According to the description on YouTube, this is “a book trailer for Jason Heroux’s new poetry collection NATURAL CAPITAL published by Mansfield Press,” though I must say it’s awfully subtle for a trailer — and a very fine videopoem, however one categorizes it. In a blog post introducing the video, Heroux adds that it was made by his brother Darren.
Directed by Egyptian film student and photographer Forat Sami, with acting and narration by Yousef Bakir and sound production by Mohamed Elshazly. For background on the Lebanese-American poet Elia Abu Madi, the Wikipedia has a bare-bones bio.
His poems are very well known among Arabs; journalist Gregory Orfalea wrote that “his poetry is as commonplace and memorized in the Arab world as that of Robert Frost is in ours.”
The complete title of the poem is “For two NATO soldiers who drowned in an attempt to recover supplies from a river in the province of Badghis, Western Afghanistan, November, 2009″; Swoon calls the videopoem Drift. Irish poet Paul Perry’s text contrasts sharply in mood with the video images. As Swoon writes in a blog post:
The main images came not from me but I used footage from the site Beachfront B-Roll. Crisp and clean footage. Idyllic images with water, birds and logs.
Movement and juxtaposition I found with Cullen McHale. This footage of young men, alive, in their prime and having fun with searching kicks in innocent danger forms a perfect contrast with the content of the poem. Yet they tell a story of what was, or could have been.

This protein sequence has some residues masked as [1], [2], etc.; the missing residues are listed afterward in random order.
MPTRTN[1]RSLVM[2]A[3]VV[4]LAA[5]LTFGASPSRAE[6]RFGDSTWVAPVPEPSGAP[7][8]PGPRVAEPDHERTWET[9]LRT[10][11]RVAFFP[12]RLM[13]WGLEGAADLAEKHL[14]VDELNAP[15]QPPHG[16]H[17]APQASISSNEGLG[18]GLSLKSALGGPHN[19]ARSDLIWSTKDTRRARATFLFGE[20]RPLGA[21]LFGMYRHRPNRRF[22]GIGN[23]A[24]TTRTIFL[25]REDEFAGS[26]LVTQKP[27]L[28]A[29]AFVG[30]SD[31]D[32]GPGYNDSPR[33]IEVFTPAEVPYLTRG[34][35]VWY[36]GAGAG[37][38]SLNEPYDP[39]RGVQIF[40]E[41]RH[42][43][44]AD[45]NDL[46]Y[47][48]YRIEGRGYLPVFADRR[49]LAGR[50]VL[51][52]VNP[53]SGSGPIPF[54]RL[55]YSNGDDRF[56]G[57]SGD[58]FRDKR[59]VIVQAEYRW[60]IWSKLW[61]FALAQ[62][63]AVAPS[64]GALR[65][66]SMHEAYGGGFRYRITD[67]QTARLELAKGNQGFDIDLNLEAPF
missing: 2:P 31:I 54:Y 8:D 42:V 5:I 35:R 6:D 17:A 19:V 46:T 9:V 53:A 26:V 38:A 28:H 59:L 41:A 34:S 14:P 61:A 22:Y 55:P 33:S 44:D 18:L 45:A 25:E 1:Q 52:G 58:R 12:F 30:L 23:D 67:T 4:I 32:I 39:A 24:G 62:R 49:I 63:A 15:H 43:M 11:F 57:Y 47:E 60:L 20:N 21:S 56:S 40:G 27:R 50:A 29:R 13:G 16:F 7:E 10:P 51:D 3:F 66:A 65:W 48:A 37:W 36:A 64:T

I only had to add a layer of ‘light’ and some treated photographs to add to the general atmosphere of the video.
Departing from the usual relationship between poetry and animation in which the latter illustrates the former, this animation may be said to exist in dynamic tension or conversation with the text and music. The director, Michael Fragstein of Büro Achter April, told me in an email that his animation came first, and the German-Congolese jazz singer Lisa Tuyula wrote her spoken-word composition in response, following which Marc Fragstein wrote the music that ties it all together.
While I think this was intended more as a music video than a poetry video, the ekphrastic approach is one that poets and animators ought to consider experimenting with.
Director/producer and editor Jacqueline Donahue was assisted by director of photography Nathan Ng and actors Naomi Khanukayev and Sami Lodi. I like the fact that the father in the poem, from whose perspective the film was shot, is never shown, and the relationship between the daughter and a boyfriend adds an interesting dimension to the text (which may be read at the Poetry Foundation website).
For a very different videopoetic interpretation, see Experimental Film: Heart by Coenraad Viviers.